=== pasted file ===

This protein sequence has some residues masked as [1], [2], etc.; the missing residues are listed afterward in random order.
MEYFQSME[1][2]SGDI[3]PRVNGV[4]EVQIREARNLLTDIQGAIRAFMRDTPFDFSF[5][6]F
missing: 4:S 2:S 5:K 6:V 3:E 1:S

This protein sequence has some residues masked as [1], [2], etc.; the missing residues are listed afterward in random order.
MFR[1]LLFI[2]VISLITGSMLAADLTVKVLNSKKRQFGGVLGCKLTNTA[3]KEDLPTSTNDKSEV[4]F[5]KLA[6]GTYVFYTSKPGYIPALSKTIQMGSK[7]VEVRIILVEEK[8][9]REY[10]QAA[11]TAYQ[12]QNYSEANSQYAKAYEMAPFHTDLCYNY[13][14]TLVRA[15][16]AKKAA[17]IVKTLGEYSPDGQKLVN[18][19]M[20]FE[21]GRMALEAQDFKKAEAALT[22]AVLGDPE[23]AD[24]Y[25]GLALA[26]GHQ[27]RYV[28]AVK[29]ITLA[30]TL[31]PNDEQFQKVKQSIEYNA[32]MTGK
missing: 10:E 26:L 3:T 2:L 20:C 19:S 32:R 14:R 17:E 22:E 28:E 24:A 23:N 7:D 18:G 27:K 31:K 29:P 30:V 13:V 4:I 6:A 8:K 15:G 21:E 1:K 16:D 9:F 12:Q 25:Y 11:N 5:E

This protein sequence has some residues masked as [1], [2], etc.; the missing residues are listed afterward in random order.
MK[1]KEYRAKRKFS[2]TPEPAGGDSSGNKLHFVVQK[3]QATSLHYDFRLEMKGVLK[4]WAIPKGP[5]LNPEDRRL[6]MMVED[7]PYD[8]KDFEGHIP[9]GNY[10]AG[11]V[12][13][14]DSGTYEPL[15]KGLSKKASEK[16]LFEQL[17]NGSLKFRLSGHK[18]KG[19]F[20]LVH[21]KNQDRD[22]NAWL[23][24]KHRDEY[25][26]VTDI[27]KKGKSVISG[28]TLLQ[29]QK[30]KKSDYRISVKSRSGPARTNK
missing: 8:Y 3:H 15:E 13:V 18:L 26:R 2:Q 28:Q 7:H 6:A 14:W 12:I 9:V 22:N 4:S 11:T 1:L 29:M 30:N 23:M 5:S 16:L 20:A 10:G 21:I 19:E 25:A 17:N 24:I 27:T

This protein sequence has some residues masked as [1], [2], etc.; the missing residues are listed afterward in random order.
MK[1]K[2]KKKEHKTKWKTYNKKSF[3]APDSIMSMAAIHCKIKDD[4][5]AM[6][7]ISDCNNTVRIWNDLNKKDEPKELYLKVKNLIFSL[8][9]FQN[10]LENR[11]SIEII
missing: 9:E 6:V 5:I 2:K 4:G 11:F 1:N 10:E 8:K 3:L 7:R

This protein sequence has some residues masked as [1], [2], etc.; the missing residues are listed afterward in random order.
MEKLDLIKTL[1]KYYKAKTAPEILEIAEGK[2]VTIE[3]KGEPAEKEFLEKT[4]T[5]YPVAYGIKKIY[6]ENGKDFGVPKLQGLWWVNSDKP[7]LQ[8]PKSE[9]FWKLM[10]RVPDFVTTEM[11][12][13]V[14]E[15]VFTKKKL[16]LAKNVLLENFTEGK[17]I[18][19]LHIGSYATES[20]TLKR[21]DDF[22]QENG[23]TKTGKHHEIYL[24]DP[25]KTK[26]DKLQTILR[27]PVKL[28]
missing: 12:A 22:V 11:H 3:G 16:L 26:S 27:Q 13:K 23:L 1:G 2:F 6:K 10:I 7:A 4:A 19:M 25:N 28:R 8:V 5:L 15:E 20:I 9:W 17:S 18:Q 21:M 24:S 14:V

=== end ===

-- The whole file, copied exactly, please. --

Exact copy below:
This protein sequence has some residues masked as [1], [2], etc.; the missing residues are listed afterward in random order.
MEYFQSME[1][2]SGDI[3]PRVNGV[4]EVQIREARNLLTDIQGAIRAFMRDTPFDFSF[5][6]F
missing: 4:S 2:S 5:K 6:V 3:E 1:S

This protein sequence has some residues masked as [1], [2], etc.; the missing residues are listed afterward in random order.
MFR[1]LLFI[2]VISLITGSMLAADLTVKVLNSKKRQFGGVLGCKLTNTA[3]KEDLPTSTNDKSEV[4]F[5]KLA[6]GTYVFYTSKPGYIPALSKTIQMGSK[7]VEVRIILVEEK[8][9]REY[10]QAA[11]TAYQ[12]QNYSEANSQYAKAYEMAPFHTDLCYNY[13][14]TLVRA[15][16]AKKAA[17]IVKTLGEYSPDGQKLVN[18][19]M[20]FE[21]GRMALEAQDFKKAEAALT[22]AVLGDPE[23]AD[24]Y[25]GLALA[26]GHQ[27]RYV[28]AVK[29]ITLA[30]TL[31]PNDEQFQKVKQSIEYNA[32]MTGK
missing: 10:E 26:L 3:T 2:L 20:C 19:S 32:R 14:R 17:E 22:E 28:E 24:A 23:N 7:D 18:G 27:K 31:K 29:P 30:V 13:V 4:I 6:A 8:K 15:G 21:E 1:K 16:D 9:F 12:Q 25:Y 11:N 5:E

This protein sequence has some residues masked as [1], [2], etc.; the missing residues are listed afterward in random order.
MK[1]KEYRAKRKFS[2]TPEPAGGDSSGNKLHFVVQK[3]QATSLHYDFRLEMKGVLK[4]WAIPKGP[5]LNPEDRRL[6]MMVED[7]PYD[8]KDFEGHIP[9]GNY[10]AG[11]V[12][13][14]DSGTYEPL[15]KGLSKKASEK[16]LFEQL[17]NGSLKFRLSGHK[18]KG[19]F[20]LVH[21]KNQDRD[22]NAWL[23][24]KHRDEY[25][26]VTDI[27]KKGKSVISG[28]TLLQ[29]QK[30]KKSDYRISVKSRSGPARTNK
missing: 8:Y 3:H 15:E 13:V 18:L 26:R 2:Q 28:Q 7:H 6:A 14:W 12:I 9:V 22:N 4:S 11:T 1:L 29:M 30:N 23:M 5:S 16:L 20:A 10:G 21:I 19:E 25:A 17:N 24:I 27:T

This protein sequence has some residues masked as [1], [2], etc.; the missing residues are listed afterward in random order.
MK[1]K[2]KKKEHKTKWKTYNKKSF[3]APDSIMSMAAIHCKIKDD[4][5]AM[6][7]ISDCNNTVRIWNDLNKKDEPKELYLKVKNLIFSL[8][9]FQN[10]LENR[11]SIEII
missing: 9:E 6:V 5:I 2:K 4:G 11:F 1:N 10:E 8:K 3:L 7:R

This protein sequence has some residues masked as [1], [2], etc.; the missing residues are listed afterward in random order.
MEKLDLIKTL[1]KYYKAKTAPEILEIAEGK[2]VTIE[3]KGEPAEKEFLEKT[4]T[5]YPVAYGIKKIY[6]ENGKDFGVPKLQGLWWVNSDKP[7]LQ[8]PKSE[9]FWKLM[10]RVPDFVTTEM[11][12][13]V[14]E[15]VFTKKKL[16]LAKNVLLENFTEGK[17]I[18][19]LHIGSYATES[20]TLKR[21]DDF[22]QENG[23]TKTGKHHEIYL[24]DP[25]KTK[26]DKLQTILR[27]PVKL[28]
missing: 12:A 22:V 11:H 3:G 16:L 26:S 27:Q 13:K 23:L 1:G 2:F 6:K 10:I 7:A 4:A 19:M 25:N 28:R 8:V 5:L 15:E 20:I 9:W 17:S 18:Q 21:M 24:S 14:V